**Here is a problem I ran across recently:**

*Plot these numbers on the number line, and then compare them using <, >, or =*

40% ____ 3/10

The problem seems relatively simple, and yet sent me down the rabbit hole of fractions, decimals, & percent.

* How*, I wondered, can I compare them as is? 40% of *what*?

The number line and problem context imply 40% of 1, but is that an assumption we want our students to make?

And, why do I automatically ask “40% of what?”, but not “3/10 of what?”

My wonderings sent me to the Common Core Standards, where I searched for “percent.” I found that in 6th grade standards, students learn to “Find a percent of a quantity as a rate per 100 (e.g., 30% of a quantity means 30/100 times the quantity); solve problems involving finding the whole, given a part and the percent.” That seems straight forward enough. Then in 7th grade, students use ratio and proportion to solve a wide variety of percent problems, but more significantly, “Students develop a *unified understanding of number*, recognizing fractions, decimals (that have a finite or a repeating decimal representation), and percents as different representations of rational numbers.” (https://learning.ccsso.org/wp-content/uploads/2022/11/ADA-Compliant-Math-Standards.pdf, p 46).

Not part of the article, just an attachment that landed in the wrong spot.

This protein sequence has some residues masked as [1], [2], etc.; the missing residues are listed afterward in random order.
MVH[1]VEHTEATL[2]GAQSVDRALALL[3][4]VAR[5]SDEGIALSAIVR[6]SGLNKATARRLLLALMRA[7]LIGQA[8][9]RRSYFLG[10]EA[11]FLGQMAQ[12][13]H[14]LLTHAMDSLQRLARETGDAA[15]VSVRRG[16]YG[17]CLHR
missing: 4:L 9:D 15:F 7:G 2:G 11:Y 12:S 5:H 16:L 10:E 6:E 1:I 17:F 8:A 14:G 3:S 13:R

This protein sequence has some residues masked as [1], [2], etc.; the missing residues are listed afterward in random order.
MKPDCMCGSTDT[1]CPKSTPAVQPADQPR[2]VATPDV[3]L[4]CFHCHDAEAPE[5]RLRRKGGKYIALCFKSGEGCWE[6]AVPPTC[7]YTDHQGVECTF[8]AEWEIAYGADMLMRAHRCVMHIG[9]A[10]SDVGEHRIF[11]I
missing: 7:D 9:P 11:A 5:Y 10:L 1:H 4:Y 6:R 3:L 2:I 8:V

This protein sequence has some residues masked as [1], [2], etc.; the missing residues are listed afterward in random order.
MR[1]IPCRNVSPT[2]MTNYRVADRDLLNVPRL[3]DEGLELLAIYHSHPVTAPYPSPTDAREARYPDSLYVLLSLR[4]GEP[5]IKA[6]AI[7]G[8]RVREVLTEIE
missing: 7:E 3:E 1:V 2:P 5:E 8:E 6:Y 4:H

A *unified understanding*** of number.**

A unified understanding that while 40/100 is a rational number that can be expressed as 0.4, 40% means 40 parts per 100. It is a ratio describing the relationship between a part and a whole.

The fraction 3/10, on the other hand IS a rational number, which can be written as 0.3. It has a unique address on the number line, whereas 40% 's address is dependent on the whole.

What if the initial problem had looked like this?

*Plot these numbers on the number line, and then compare them using <, >, or =*

40% ____ 3/10

Or, what if the problem statement was:

*Describe and sketch an example of:*

*40% of _____ is greater than 3/10**40% of _____ is equal to 3/10**and when 40% of _____is less than 3/10*

**

The crux of the matter is the *whole. *

The fraction 3/10 alone means 3/10 of 1, but we can also talk about 3/10 of a $24 bill or 3/10 of a 40 liter gas tank. 40% has to be 40% ** of** something. 40% of 1, 40% of the bill, or 40% of the gas tank.

We want our students to develop deep understanding so they can flexibly navigate fractions, decimals, ratios, and percents. But how do we help them students develop this unified understanding of number that leads to a flexible deep conceptual understanding of rational numbers? Offer them:

- Hands on experience with models such as number lines and tiles
- Problems in contexts that are culturally relevant and interesting
- Lots of time to play around and experiment as they develop their understanding.

Please let me know your thoughts!

*Best,Leslie*